We found out the other day that a customer of ours, whose been jerking us around with payment on a Bobcat (front-end loader) he rented, and was trying to purchase, has a track record of ripping people off in Woodstock, Georgia, Orlando, Clearwater, Tampa, South Florida and the Keys. We found a page devoted to him on a Facebook site called The Intl. Scam Alert, something else on Ripoff Report, and news channel 8 in Tampa did a feature on him after he got huge deposits from two homeowners in the area and never finished the work.
Here’s what one person said about him: unprincipled narcissist, deficient conscience; unscrupulous, amoral, disloyal, fraudulent, deceptive, arrogant, exploitative; a con artist and charlatan; dominating, contemptuous, vindictive.
“Poses as a professional athlete/entrepreneur in order to gain people’s confidence.”
“He has been posting again on Instagram about his amazing rock star life… His jet, exotic cars, etc. Of course, all lies, and very funny because of the absurdity of it all since he can’t even pay his bills.”
“His own mother says it’s in his nature to steal and scam.”
“STAY AWAY FROM THIS MAN!!! HE IS A SOCIOPATH AND DANGEROUS, YOU HAVE BEEN WARNED.”
So I offered to go to Hollywood and repo the machine. My brother was quite ready to go that far yet. He was still willing to work with the guy, but I convinced him otherwise. I needed something to do. A man can only sit around a shop drawing and answering phones for so long. I’d been doing it for 2 days.
“What if he doesn’t let you take it?” my brother asked.
“I’ll get it,” I said. “You don’t think I will?”
I got in the truck and headed down there. It was a 45-minute drive, and on the way, I was trying to imagine how everything would play out. The only way he was going to stop me was if he had a gun or a knife, that I knew. I was willing to fight to the death otherwise, not so much because I was angry at him – I’d never even met him before – and not because I desperate for the bobcat or the money. Like I said, I needed something to do. But it wasn’t just that. It was also about proving something to my brother and the other employees – the lengths I would go to fight injustice, etc., and proving something about courage to myself. And it was a question of fate. If I had the talent I could’ve been a musician, a boxer, a parkourist, a clown-juggler, an assassin, a baseball player, a stage-actor, a stand-up comedian, or some other job where all my emotion could be poured into and have a release. My emotion had no release in my current life; it only had it in my art, but that wasn’t enough. It wasn’t violent or final enough. It was all bottled up inside me, and now, after months trying to escape from me and failing, it had finally found a release-point.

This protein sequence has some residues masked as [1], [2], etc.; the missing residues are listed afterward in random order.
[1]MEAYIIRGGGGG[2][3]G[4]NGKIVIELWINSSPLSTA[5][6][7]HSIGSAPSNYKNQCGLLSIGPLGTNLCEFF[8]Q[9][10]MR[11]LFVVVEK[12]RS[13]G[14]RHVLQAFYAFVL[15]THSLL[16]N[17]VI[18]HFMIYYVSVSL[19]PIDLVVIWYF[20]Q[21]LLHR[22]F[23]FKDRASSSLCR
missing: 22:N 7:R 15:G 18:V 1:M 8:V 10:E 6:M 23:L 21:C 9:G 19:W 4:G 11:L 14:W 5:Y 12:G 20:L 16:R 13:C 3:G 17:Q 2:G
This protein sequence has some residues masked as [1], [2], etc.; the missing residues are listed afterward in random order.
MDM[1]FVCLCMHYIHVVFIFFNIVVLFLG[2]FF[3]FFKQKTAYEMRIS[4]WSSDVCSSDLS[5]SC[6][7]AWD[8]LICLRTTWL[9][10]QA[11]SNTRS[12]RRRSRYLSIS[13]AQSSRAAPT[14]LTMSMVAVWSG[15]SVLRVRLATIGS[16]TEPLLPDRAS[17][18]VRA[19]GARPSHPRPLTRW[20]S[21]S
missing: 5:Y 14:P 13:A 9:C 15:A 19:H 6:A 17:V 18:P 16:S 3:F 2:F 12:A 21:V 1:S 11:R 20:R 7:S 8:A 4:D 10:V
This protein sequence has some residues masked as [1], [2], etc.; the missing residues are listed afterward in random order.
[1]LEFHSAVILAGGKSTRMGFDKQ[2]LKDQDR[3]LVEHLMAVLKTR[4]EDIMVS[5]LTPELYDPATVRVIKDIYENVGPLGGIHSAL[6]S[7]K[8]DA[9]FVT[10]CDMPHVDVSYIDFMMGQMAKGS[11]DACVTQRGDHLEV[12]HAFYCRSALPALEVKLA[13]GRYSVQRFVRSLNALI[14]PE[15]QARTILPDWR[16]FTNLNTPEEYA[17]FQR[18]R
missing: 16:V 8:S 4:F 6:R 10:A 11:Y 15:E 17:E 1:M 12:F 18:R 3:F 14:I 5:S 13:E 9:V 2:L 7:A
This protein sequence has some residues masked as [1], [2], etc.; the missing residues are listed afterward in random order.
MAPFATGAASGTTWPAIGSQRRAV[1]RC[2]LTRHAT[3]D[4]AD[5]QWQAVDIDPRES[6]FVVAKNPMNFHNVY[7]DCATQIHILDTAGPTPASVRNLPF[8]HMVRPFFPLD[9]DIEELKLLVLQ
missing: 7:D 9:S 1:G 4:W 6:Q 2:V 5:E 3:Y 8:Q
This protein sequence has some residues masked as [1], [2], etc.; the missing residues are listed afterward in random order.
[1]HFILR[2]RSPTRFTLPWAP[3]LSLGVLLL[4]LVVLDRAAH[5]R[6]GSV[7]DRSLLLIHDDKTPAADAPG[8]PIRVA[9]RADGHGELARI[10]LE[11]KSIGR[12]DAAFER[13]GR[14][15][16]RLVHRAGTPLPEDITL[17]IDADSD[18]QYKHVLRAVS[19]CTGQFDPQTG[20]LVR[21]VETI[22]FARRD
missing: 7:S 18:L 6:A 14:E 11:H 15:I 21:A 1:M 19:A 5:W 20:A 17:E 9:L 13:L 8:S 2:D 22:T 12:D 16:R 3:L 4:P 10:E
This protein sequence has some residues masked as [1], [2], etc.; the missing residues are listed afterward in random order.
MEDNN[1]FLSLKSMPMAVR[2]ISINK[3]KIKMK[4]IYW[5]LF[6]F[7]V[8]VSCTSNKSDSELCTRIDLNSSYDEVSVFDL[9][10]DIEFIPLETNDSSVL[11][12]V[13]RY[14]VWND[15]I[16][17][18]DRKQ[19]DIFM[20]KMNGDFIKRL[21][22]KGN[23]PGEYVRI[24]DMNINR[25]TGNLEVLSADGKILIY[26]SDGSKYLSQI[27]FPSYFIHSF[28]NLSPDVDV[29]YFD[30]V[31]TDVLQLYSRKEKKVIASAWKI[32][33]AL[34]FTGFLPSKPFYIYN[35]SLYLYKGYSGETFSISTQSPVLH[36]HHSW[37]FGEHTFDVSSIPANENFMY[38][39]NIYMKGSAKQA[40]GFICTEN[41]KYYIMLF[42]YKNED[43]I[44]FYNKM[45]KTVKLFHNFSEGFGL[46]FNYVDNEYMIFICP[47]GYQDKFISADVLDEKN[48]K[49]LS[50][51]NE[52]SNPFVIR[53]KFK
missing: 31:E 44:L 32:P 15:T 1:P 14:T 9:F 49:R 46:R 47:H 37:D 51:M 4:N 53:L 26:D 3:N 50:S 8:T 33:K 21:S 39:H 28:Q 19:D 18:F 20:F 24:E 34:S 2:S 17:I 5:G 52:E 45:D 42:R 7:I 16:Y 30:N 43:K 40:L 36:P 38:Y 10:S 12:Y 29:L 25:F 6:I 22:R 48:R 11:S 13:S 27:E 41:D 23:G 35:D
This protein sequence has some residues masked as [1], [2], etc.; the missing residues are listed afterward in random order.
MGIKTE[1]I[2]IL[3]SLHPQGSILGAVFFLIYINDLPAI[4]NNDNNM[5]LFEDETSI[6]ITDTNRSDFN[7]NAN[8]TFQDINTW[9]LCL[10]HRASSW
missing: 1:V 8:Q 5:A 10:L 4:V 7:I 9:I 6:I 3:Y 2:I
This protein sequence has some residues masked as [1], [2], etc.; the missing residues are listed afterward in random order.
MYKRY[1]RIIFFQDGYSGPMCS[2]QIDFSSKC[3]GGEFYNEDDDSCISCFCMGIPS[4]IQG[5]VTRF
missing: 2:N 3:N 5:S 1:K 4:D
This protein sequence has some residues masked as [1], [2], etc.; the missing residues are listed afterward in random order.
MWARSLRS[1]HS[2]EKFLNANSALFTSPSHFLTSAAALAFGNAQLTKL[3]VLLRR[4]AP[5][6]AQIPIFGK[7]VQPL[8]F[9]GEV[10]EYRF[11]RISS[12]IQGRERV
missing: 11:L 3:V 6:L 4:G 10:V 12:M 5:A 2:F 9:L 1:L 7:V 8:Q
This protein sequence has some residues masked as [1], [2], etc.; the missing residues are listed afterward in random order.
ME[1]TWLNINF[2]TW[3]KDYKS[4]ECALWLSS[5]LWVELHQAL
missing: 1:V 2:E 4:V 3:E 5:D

The scumbag’s name was Larry S., but because he had screwed so many people over and it was all over the internet, he went by his middle name, Henry.
I met my driver around the corner from the jobsite and we headed over there together. We parked just up the street from it. My driver had been there many times before. The property was huge. It was a mansion on a canal, and Henry had had the Bobcat there for months, but every time my driver had gone there, it looked the same. The dirt pile was just in another place in the backyard. Henry was no doubt working his con on the owner of the place.
I walked with my driver up to the backyard and saw the Bobcat in the back corner, along the canal. In the front corner of the backyard there were four Haitians standing around with a shovel, but we didn’t seen Henry. We walked along the wall bordering the property. In the very back, near the Bobcat, there was an opening in the wall with a provisional plywood wall stacked against it. My driver and I moved the plywood wall to the side and I walked casually up to the bobcat and got in. I started it, flicked the hydraulics on. I drove through the opening in the wall and along the property, up the street. My driver and I then loaded it onto his rollback truck. We chained it down, looked back at the property and the opening in wall.
No one even noticed that we’d taken it, or if they had, they didn’t say anything.
It was strangely disappointing.
I had been hoping for some kind of conflict. Even a brief argument would’ve worked as I had some choice words prepared for our friend. h
My driver and I got into our respective trucks and drove off into the Florida sunshine.
About fifteen minutes later, Henry called the shop. He was livid, making all kinds of threats. He’s going to get the Bobcat back somehow, he’s going take us to court, he’s going to tell everyone what horrible monsters we were, etc., etc.
He then texted one of our drivers, not the one who I retrieved the Bobcat with, another one. He apparently had his number from a previous delivery.
“Thief!” he said. “You stole my Bobcat. I’m going to call the cops! Bring it the fuck back here you fucker. Thief!”
My driver’s response: “Why did you go back to Georgia?”
I think what he meant was “Why don’t you go back to Georgia?” But did was good enough. It meant we knew Henry’s true identity. We knew he was Larry S., the Intl. Scam Alert guy. Ever since he’d been renting from us he’d kept the fact hidden, but we’d found it out, and he never did answer my driver’s question.